One of the most important efforts we can take to protect our environment is one that is relatively unheard of: a shift in the collective diet of Americans. A plethora of studies have shown that livestock production negatively impacts the environment, but a new study shows that beef in particular may be doing the most damage. When compared to pork, poultry, dairy, and eggs it was found that beef production requires 28 times more land, 11 times more water, and produced 5 times more emissions. Eliminating or reducing our intake of red meat would be healthier for the planet and our bodies and it’s up to the consumer to make that choice. [Read more…] about 6 Ways Beef Consumption Harms the Planet and Your Health
Anybody remember this movie? Based on a book by Philip Wylie, it started with the thoughtful gaze of astronomers using science and telescope technology to protect us. The trouble was, they observed a planet (Zyra?) hurtling towards us and presaging the impending doom of all on earth. Lucky for us, the collision that I have been observing is much less likely to wipe out all the dinosaurs or destroy the planet. (Don’t doubt that there are still dinosaurs – they just walk and talk like mammalians.) [Read more…] about When Worlds Collide (air quality) – Observations from the Brownfield Trenches
Over the last few weeks, a vocal swath of San Diego has been quite polarized about large and small investors perhaps changing the nature of local communities thru the ongoing rental of homes principally in our coastal neighborhoods for profit. News reports have shown ‘for’ and ‘against’ waging this debate on the overall feel and makeup of Pacific Beach, Mission Beach, and elsewhere. This certainly is a debate worth having. [Read more…] about Pace of Sea Level Rising Quickly – Disaster Looms for Coastal San Diego
Bob is a retired New York City fireman. Injured on the job, he went into retirement decades ago. There is pain, decades worth. But there is also time, far too much of it – the kind you must figure out what to do with rather than watch yourself wither. For Bob and so many in our community, there comes a vivid, life-encapsulating story about dusting yourself off and then pushing up from a powerfully magnetic couch.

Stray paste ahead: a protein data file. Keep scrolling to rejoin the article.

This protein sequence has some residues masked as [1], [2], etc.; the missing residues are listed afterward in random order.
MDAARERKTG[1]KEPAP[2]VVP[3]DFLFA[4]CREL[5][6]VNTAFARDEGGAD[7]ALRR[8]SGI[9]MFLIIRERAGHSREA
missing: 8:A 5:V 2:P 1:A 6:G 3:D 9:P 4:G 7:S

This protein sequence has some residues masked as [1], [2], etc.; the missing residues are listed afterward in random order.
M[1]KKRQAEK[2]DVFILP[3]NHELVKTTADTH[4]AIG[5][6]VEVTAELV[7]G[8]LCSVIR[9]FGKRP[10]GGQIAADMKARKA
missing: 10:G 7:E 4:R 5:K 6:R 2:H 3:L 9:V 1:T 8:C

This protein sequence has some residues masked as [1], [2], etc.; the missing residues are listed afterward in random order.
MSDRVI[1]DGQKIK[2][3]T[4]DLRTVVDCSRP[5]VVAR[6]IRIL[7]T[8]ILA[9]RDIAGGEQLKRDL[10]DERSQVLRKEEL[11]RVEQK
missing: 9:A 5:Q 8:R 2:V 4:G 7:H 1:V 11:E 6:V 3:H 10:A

Lately, it seems that more and more often one runs into a Phase I report for a property that has already been through some assessment and remediation. That is, after all, the status of many a completed brownfield project. It’s been my unfortunate experience that only a few of today’s Phase I drafters know what to do with that situation. Let’s climb into the Wayback Machine and remind ourselves what the heck a Phase I is and why we do it. [Read more…] about Observations from the Brownfield Trenches: The Phase I Report
I am a brownfield guy. I’m down with that – because a brownfield project should always end up with something better for everybody. Re-using property means re-using roads and other infrastructure, instead of building new. But there is a challenge. Sadly, everywhere people have been they’ve left some schmutz, as my grandmother would say. [Read more…] about Observations from the Brownfield Trenches
When we are little, we are taught that Thanksgiving is a commemoration of the first meal the Pilgrims and Indians shared. It is a story of strangers working together to survive that first harsh winter in a foreign place, our Native brothers and sisters helping us with their knowledge of the land. [Read more…] about Standing Rock Pilgrimage – a first hand account
Nearly a third of all counties in California are proposing a sales tax increase to fund transportation on this November’s ballot. But one stands out with organized opposition from an unprecedented coalition of labor, environmental and community groups. It is perhaps the only transportation measure where both political parties, and the main newspaper opposes it. [Read more…] about Measure A: How SANDAG undermines transit, environmental, and social goals.
As I’ve been camping and sharing my adventures, there’s one thing that keeps showing up over and over in my experiences: trash.
Over 120 cities and counties in California have a climate action plan either completed or in the pipeline. As cities develop these plans and initiatives to address climate change, it is important to emphasize that social equity is integrated within environmental policies. The vulnerabilities, resilience and sustainability of the human ecosystem are as much determined by diversity and inter-dependence as its natural counterpart. As Pope Francis said in Laudato Sí, “a true ecological approach always becomes a social approach; it must integrate questions of justice in debates on the environment, so as to hear both the cry of the earth and the cry of the poor.” [Read more…] about Why climate change action cannot succeed without social equity